Long-time leader loses election in The Gambia

By Eddie Haywood
6 December 2016

The president of The Gambia, Yahya Jammeh, was defeated by real estate tycoon Adama Barrow in presidential elections held Friday.

Jammeh conceded late Friday night on state television, stating “I told you, Gambians, that I will not question the outcome of the results and will accept it.” In a concession call to Barrow, Jammeh stated, “Congratulations. I’m the outgoing president; you’re the incoming president.”

Masses of Gambians celebrated in the capital city Banjul on the news of the autocratic president's defeat.

The presidential elections were held under the shadow of political repression and intimidation. In the months preceding the election, several opposition figures were beaten, arrested, and detained, and international telephone and Internet services were shut down during the election poll. There were widespread reports of intimidation of the press by the Jammeh government.

In April and May, dozens of protesters were beaten and arrested, along with 51 officials of the opposition United Democratic Party (UDP), who are still awaiting trial. The UDP Organizing Secretary, Solo Sandeng, has since died in custody after being tortured. The protestors and officials are being held at the infamous Mile 2 prison near Banjul, known for repression and torture.

Nogoi Njie, the vice chairperson of the young women’s section of the UDP was arrested at the demonstration, and described in an affidavit her ordeal of being detained, beaten, and tortured at the hands of the National Intelligence Agency, the Gambian security agency responsible for scores of forced disappearances, murder, torture, and intimidation of political opponents.

The Gambia was ruled by Jammeh for more than two decades, after he came to power in 1994 in a military coup. As a commander in the Gambian army, Jammeh led a faction of the military and seized power from Dawda Jawara, the corrupt president who ruled for the three decades since The Gambia gained its independence from British colonialism in 1965.

Jammeh joined the Gambian armed forces in 1984, rising to the rank of Second Lieutenant in 1989. Just months before leading the military coup that brought him to power, he received military training at Fort McClellan in Alabama; a clear display of Washington's influence in Jammeh's rise to power.

Barrow, the candidate of the UDP and its former treasurer, is a wealthy real estate developer in The Gambia. He received a university education in London, returning to The Gambia where he was employed by the largest real estate firm in the country. Barrow was supported by all opposition parties in his bid for the presidency.

Clearly enunciating the character of his administration in calling for unity in the ruling class, Barrow displayed his cynicism in an interview with the Associated Press the day after his election win, saying, "A new Gambia is born. We want everybody on board now. This is Gambia, politics is over."

What Barrow really means to say is, ‘The ruling elite needs to continue the exploitation of The Gambia's resources, so quit the political squabbling.’

The jubilation of the masses at Barrow's election is likely to be short-lived, as he is set to take power in a country influenced by Washington which is seeking to assert American capitalism’s hegemony over the entire African continent.

The Obama administration welcomed the newly elected president in an official statement congratulating Barrow on his victory. The administration stated that it “looks forward to being a strong partner in efforts to unify the country, [and] promote inclusive economic development,” clearly a reference to maintaining the current capitalist relations Washington has with the country.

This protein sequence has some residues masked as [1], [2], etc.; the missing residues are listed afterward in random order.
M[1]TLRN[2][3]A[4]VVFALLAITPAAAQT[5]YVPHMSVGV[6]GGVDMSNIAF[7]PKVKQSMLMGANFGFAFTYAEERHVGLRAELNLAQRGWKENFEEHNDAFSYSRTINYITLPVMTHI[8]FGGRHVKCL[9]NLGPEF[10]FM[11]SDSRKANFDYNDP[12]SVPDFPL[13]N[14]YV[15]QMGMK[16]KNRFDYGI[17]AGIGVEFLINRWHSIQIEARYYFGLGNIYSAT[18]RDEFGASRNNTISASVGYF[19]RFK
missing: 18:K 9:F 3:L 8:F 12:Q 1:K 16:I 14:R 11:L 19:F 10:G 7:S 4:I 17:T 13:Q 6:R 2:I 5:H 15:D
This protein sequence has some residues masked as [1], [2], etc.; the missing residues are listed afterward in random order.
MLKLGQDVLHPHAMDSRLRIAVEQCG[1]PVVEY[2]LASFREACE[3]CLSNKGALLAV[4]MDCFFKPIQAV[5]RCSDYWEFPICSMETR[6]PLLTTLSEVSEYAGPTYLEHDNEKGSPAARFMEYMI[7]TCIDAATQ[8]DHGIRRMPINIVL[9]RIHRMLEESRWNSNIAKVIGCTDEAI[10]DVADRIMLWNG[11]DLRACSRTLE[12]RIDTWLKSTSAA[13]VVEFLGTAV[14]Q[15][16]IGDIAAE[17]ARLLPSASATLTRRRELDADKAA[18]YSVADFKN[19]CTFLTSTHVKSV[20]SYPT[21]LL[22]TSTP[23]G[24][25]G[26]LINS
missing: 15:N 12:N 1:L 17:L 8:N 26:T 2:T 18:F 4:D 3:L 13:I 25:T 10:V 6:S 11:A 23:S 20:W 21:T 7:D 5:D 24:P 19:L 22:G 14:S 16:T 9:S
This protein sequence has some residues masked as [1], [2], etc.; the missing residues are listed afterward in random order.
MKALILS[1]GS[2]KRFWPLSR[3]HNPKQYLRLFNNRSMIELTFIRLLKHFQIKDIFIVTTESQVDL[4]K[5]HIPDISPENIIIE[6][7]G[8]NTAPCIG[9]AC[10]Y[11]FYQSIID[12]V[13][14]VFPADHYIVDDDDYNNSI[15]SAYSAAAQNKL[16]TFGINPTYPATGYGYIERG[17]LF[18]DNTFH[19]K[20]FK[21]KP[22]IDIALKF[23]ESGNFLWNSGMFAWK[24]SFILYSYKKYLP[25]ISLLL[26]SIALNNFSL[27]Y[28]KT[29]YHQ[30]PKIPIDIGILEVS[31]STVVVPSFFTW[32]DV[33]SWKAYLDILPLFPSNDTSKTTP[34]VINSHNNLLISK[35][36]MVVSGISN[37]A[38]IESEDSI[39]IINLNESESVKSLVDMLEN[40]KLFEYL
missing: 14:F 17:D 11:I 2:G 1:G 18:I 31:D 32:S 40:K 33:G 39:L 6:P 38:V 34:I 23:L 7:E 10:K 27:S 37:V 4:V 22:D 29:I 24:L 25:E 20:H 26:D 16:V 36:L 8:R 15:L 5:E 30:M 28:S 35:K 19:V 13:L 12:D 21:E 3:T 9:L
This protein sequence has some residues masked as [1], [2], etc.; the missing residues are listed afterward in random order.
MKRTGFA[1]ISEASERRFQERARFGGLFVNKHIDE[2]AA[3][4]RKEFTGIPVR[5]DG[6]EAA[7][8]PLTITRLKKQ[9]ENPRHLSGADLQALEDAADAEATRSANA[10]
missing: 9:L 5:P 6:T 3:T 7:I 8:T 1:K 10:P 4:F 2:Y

Washington has been increasingly dissatisfied with the Jammeh regime, hypocritically criticizing the autocrat on his repressive rule. In advancing its imperialist aims on the continent, Washington is keen to cultivate an image that it promotes human rights and democratic forms of rule in Africa, and regards various autocratic leaders such as Jammeh as a “stick in its eye.”

The predominately Muslim nation is the smallest nation in Africa, with a population just under two million. It harbors great economic resources mainly in the agricultural sector, tourism, and its special location geographically as a center of trade in Western Africa. It also has an abundance of natural resources such as silica sand, titanium, tin, zircon, clay, and fish.

Despite this, The Gambia is one of the poorest nations on earth, ranking 175th out of 188 countries in the United Nations Human Development Index. The vast majority of Gambians subsist in farming and earn around one dollar or less per day.

Like most nations on the African continent, The Gambia is home to crippling poverty and other social ills inflicted on the masses, such as high mortality rates in child birth and diseases due to lack of spending for basic social services. The Gambia has a high HIV prevalence rate at 2 percent. Besides HIV/AIDS, malaria, hepatitis A, typhoid, and animal contact diseases such as rabies ravage the Gambian population.

These intolerable social conditions are rooted in the class structure of the Gambia, in which a tiny corrupt elite controls the country’s economic resources and wields political power in which the great majority have little to no say.

The “scramble for Africa”, aggressively pursued by Washington to assert its geo-political and economic dominance on the continent in furtherance of control by wealthy Western business interests of Africa's economic resources guarantees massive social and political upheavals not only in The Gambia, but across all of Africa.

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